Former Democratic New York Governor David Paterson is calling on state lawmakers and his successor, Gov. Andrew Cuomo (D), to begin the bidding process for three downstate casinos.
In a Sunday op-ed published in the Times Union, the less than one-term governor opined that authorizing the new casinos will deliver much-needed revenue to the cash-strapped state. New York’s budget deficit has only worsened during the COVID-19 pandemic. That has resulted in numerous businesses and industries struggling, and many New Yorkers fleeing the state.
“As I learned, in a time of budget distress, there are two options: Cut spending or raise revenue,” Paterson wrote. “Right now, spending cuts are not an option, as New Yorkers battle to recover from COVID-19. Neighborhoods have been decimated and need to be rebuilt.”
Instead of further taxing people and businesses, Paterson says more casinos are one reasonable solution.
We can be smart and find new revenue streams — like awarding the three remaining downstate casino licenses, resulting in an immediate influx of $1.5 billion and new union jobs,” the former governor stated.
Paterson served less than two years as governor of New York. He replaced Eliot Spitzer amid the governor’s prostitution scandal in March of 2008. Cuomo gained support among Empire State Democrats during the 2010 gubernatorial race, prompting Paterson to withdrawal his candidacy.
Since leaving office, Paterson has used his political ties to work as a lobbyist. He’s currently a senior advisor to Robert Goldstein, the president and chief operating officer of Las Vegas Sands. Sands has long wished to build a casino resort in New York City.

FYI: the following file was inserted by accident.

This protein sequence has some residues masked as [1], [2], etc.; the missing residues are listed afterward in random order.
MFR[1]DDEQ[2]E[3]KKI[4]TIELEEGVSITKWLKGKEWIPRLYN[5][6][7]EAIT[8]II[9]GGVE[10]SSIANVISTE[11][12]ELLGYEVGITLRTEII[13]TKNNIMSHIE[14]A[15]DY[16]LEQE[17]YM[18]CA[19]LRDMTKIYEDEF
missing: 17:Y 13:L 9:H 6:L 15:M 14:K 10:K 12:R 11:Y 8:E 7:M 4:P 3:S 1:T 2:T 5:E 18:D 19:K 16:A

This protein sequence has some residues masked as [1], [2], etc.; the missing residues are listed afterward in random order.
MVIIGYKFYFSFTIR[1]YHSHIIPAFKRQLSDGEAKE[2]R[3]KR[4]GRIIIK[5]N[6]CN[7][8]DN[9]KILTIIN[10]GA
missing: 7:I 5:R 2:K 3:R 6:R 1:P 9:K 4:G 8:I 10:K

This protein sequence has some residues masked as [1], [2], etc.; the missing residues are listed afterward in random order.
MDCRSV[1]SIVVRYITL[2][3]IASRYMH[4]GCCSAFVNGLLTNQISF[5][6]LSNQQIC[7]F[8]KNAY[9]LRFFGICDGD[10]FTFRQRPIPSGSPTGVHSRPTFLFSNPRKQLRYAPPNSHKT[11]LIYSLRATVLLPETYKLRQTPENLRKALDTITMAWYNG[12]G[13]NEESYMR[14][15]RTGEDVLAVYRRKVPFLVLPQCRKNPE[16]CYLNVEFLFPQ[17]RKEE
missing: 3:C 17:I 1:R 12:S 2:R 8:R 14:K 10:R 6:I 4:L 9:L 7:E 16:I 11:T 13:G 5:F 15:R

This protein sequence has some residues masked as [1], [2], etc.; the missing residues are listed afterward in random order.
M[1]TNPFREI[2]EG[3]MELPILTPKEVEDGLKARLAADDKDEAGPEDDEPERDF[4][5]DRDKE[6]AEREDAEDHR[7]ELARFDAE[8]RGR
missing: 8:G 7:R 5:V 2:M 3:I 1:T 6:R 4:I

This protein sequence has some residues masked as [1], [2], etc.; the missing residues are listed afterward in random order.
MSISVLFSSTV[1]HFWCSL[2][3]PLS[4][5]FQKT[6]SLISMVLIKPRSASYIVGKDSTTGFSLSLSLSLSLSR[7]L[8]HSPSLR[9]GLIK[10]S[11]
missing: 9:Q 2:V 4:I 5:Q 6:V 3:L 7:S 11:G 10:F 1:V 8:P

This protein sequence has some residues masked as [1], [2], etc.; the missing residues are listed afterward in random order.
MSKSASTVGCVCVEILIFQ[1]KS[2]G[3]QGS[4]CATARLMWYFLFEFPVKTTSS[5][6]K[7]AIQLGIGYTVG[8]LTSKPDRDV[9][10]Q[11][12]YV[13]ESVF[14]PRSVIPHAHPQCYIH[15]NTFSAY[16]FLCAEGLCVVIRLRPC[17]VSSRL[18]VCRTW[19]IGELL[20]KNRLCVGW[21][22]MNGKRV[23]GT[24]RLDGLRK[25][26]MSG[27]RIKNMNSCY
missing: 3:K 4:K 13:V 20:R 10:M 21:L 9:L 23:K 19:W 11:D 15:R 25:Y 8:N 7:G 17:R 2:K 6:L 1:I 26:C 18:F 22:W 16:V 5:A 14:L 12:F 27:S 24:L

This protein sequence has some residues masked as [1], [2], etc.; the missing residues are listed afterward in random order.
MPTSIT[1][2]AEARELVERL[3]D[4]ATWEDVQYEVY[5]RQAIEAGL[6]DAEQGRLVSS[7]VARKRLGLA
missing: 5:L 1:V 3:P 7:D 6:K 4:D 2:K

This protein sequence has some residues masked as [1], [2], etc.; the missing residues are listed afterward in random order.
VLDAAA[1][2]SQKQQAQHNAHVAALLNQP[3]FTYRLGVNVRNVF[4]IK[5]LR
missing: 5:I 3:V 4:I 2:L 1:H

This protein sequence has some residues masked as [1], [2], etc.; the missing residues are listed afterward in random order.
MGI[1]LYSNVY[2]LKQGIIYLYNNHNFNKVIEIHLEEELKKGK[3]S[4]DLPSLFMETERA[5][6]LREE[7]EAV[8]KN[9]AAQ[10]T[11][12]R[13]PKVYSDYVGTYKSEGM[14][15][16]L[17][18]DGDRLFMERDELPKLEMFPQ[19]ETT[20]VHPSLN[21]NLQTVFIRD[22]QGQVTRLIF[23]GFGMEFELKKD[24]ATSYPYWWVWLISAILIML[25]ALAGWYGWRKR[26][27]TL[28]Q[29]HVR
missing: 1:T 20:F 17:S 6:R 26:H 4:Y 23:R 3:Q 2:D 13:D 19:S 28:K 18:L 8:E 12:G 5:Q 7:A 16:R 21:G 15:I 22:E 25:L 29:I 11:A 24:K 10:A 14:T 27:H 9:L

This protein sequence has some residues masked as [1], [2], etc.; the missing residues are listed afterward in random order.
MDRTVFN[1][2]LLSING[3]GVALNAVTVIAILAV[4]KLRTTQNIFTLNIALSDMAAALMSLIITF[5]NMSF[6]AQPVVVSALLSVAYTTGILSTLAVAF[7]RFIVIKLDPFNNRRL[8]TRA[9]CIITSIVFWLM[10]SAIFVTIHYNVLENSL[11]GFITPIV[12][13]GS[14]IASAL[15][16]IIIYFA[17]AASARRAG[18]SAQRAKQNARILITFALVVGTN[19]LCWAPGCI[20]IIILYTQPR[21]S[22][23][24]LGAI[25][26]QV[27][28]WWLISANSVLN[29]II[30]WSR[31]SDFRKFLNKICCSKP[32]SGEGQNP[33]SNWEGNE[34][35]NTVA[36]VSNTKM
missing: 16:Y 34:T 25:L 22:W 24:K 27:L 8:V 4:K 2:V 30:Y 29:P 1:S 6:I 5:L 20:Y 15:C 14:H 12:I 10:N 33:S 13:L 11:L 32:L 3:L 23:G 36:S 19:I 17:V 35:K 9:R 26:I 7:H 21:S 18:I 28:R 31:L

New York voters in 2013 approved of four upstate commercial casinos, and three downstate. But lawmakers placed a moratorium on the downstate casinos until 2023. The moratorium was designed to allow the upstate casinos to open without downstate competition.
Paterson says the state and Cuomo should lift the moratorium and allow companies like Sands to enter a bidding war for the coveted gaming rights. The ex-governor believes the upfront licenses will provide the state with $1.5 billion in immediate fees, and $900 million in new, reoccurring annual revenue.
Paterson’s short term as governor wasn’t without controversy.
New York legalized video gaming terminals (VGTs) at the state’s eight horse racetracks in 2001 after the state economy suffered in the wake of the 9/11 terrorist attacks. The racetracks turned into racinos in the years after. But the Aqueduct Racetrack gaming license in Queens, viewed as the most profitable, set off a bidding war that led to alleged peddling, controversies, and years of delays.
In January of 2010, Paterson awarded the Aqueduct casino license to a firm called Aqueduct Race Track Entertainment Group (AEG). The bidding process was investigated by both state and federal authorities after allegations emerged that Paterson picked AEG because of his close friendship with Jay-Z, who held a seven percent stake in AEG.
Paterson later recused himself from the racino bidding, and the license ultimately went to Genting Group, which agreed to pay an upfront fee of $380 million. Since opening in 2011, Resorts World New York City, as the Aqueduct casino is called, has generated more than $3 billion in tax revenue for the state.